Chilean rescuers are reinforcing an escape shaft to hoist 33 miners to freedom two months after they were trapped deep underground in a cave-in.
Engineers finished drilling a 625-metre shaft just wider than a man's shoulders to evacuate the men, and the miners used explosives to make room for a special capsule dubbed Phoenix that will hoist them one at a time to the surface.
The rescuers have been inserting metal tubes to line the first 100 metres of the duct to strengthen it, and the government expects to start the evacuation on Thursday.
Rescue workers jumped for joy as the drill pushed through the last section centimetres of a 625-metre shaft that they have drilled to free the men.
The BBC reports the breakthrough at the San Jose mine came shortly after 8am local time (1200 GMT) on Saturday.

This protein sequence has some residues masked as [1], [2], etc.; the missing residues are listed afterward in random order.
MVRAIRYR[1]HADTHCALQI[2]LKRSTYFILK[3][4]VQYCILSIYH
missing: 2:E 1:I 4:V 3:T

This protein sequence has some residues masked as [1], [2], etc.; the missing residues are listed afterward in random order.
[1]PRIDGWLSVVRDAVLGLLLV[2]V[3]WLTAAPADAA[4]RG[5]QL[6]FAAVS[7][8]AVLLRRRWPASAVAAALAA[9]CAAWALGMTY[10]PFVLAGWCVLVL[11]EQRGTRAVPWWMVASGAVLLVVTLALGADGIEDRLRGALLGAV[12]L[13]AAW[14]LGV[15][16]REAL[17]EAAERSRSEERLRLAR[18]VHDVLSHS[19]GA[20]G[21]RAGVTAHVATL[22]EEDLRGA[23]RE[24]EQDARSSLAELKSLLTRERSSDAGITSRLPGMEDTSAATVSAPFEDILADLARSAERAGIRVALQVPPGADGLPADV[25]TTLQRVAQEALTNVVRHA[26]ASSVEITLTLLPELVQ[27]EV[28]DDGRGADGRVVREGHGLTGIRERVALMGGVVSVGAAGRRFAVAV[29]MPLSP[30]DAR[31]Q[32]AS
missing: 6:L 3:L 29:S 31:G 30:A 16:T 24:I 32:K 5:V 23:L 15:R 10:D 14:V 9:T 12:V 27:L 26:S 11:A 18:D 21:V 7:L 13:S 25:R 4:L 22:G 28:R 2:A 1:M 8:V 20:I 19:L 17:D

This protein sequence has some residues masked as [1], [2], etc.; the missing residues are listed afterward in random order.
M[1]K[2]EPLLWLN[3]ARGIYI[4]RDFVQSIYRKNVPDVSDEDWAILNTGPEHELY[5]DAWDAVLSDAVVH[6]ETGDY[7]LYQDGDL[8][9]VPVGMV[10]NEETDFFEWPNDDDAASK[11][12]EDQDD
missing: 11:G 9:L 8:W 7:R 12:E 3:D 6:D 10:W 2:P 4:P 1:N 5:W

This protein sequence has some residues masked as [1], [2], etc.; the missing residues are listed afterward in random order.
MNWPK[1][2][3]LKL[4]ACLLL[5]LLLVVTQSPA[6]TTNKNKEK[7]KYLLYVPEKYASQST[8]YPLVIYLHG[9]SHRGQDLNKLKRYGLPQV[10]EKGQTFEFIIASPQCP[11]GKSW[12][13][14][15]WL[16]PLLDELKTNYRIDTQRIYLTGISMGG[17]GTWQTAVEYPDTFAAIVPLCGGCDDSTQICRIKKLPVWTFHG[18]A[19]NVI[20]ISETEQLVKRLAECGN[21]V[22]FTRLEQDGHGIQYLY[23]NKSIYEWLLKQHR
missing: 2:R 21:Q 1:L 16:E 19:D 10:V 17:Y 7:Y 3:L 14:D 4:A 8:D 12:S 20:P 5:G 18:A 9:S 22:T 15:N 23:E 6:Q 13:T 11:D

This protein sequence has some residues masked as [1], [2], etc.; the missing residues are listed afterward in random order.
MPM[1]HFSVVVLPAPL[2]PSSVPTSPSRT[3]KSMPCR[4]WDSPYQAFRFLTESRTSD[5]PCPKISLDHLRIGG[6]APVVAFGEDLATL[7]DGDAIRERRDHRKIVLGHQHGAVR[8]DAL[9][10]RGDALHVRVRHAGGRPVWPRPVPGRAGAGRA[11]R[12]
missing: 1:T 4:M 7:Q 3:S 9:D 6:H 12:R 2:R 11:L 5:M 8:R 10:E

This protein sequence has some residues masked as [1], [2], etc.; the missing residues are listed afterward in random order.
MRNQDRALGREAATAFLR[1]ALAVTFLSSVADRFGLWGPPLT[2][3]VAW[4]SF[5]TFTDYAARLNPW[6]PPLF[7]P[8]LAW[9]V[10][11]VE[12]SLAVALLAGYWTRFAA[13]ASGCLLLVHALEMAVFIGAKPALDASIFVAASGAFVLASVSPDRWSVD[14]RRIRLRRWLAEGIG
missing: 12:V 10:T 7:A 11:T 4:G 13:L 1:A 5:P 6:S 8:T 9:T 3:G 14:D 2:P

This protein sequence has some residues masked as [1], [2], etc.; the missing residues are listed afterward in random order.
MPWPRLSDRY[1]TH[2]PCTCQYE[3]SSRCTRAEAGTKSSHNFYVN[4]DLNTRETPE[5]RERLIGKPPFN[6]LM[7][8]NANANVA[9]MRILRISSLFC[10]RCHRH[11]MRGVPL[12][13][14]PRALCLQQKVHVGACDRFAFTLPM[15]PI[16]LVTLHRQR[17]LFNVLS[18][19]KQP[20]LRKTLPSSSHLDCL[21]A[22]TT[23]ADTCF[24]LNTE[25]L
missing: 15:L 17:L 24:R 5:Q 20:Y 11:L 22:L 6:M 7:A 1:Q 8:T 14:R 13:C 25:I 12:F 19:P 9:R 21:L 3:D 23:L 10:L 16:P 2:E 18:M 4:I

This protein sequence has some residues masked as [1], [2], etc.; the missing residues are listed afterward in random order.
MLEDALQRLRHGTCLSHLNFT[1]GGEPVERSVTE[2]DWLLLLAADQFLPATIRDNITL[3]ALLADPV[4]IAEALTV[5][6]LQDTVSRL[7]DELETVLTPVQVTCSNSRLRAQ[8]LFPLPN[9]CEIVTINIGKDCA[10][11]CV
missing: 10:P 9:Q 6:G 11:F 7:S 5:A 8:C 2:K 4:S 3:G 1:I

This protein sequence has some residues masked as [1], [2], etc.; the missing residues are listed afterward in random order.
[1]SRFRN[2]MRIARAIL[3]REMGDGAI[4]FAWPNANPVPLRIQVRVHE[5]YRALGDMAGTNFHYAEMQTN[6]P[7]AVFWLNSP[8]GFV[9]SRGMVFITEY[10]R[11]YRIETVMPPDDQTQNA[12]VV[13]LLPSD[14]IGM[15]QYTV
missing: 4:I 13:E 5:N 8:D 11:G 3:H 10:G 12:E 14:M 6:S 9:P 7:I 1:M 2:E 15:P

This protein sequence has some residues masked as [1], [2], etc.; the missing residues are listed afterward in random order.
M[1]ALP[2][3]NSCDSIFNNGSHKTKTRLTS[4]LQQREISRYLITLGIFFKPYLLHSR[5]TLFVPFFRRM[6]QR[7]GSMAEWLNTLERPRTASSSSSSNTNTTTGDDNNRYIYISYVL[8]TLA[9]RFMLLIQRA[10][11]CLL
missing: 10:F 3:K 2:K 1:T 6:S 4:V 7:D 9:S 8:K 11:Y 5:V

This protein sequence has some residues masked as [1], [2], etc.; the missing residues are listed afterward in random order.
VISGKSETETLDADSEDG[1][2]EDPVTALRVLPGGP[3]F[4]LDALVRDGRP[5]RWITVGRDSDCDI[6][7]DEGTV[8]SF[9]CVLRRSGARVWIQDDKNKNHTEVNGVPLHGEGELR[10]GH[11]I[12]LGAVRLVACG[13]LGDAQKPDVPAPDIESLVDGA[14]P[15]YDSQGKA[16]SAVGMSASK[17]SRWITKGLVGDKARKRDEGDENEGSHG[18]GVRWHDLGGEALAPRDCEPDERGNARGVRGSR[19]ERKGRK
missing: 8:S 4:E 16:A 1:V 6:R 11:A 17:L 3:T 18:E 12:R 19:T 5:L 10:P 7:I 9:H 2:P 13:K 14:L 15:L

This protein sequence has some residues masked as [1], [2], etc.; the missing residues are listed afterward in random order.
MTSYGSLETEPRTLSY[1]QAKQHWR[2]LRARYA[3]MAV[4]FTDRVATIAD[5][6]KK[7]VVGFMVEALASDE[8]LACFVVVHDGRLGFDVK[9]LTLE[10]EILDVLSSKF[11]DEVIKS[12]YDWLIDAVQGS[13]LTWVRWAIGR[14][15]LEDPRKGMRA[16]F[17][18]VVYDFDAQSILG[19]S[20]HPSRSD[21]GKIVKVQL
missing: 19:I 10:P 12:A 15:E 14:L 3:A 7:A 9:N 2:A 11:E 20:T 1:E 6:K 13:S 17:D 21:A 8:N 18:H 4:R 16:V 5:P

Relatives of the miners ran up the side of the hill above the mine waving Chilean flags.
A bell rang and horns sounded in a tent settlement at the mine. Some waved balloons, others sobbed in elation.
Engineer Eugenio Eguiguren told the BBC:
The men were really happy and excited, very emotional. The people on the surface were really happy.
Still days to wait
The men have been trapped since part of the mine collapsed on 5 August.
They are living in a shelter 700 metres underground.
However, it will be another three to eight days before they can be winched to the surface one at a time. Each man will take an hour to be winched to the surface.
Health Minister Jaime Manalich says his medical team is ready to start the rescue as early as Tuesday.
The BBC reports the men are expected to be split into three groups.
Some who are fit and have the most technical know-how will be chosen to go first - in case something goes wrong.
Then the weakest are expected to be brought to the surface.
A final group, including some of the strongest miners, will wait till last.
Before the evacuation can begin a doctor will be lowered into the chamber to examine the miners.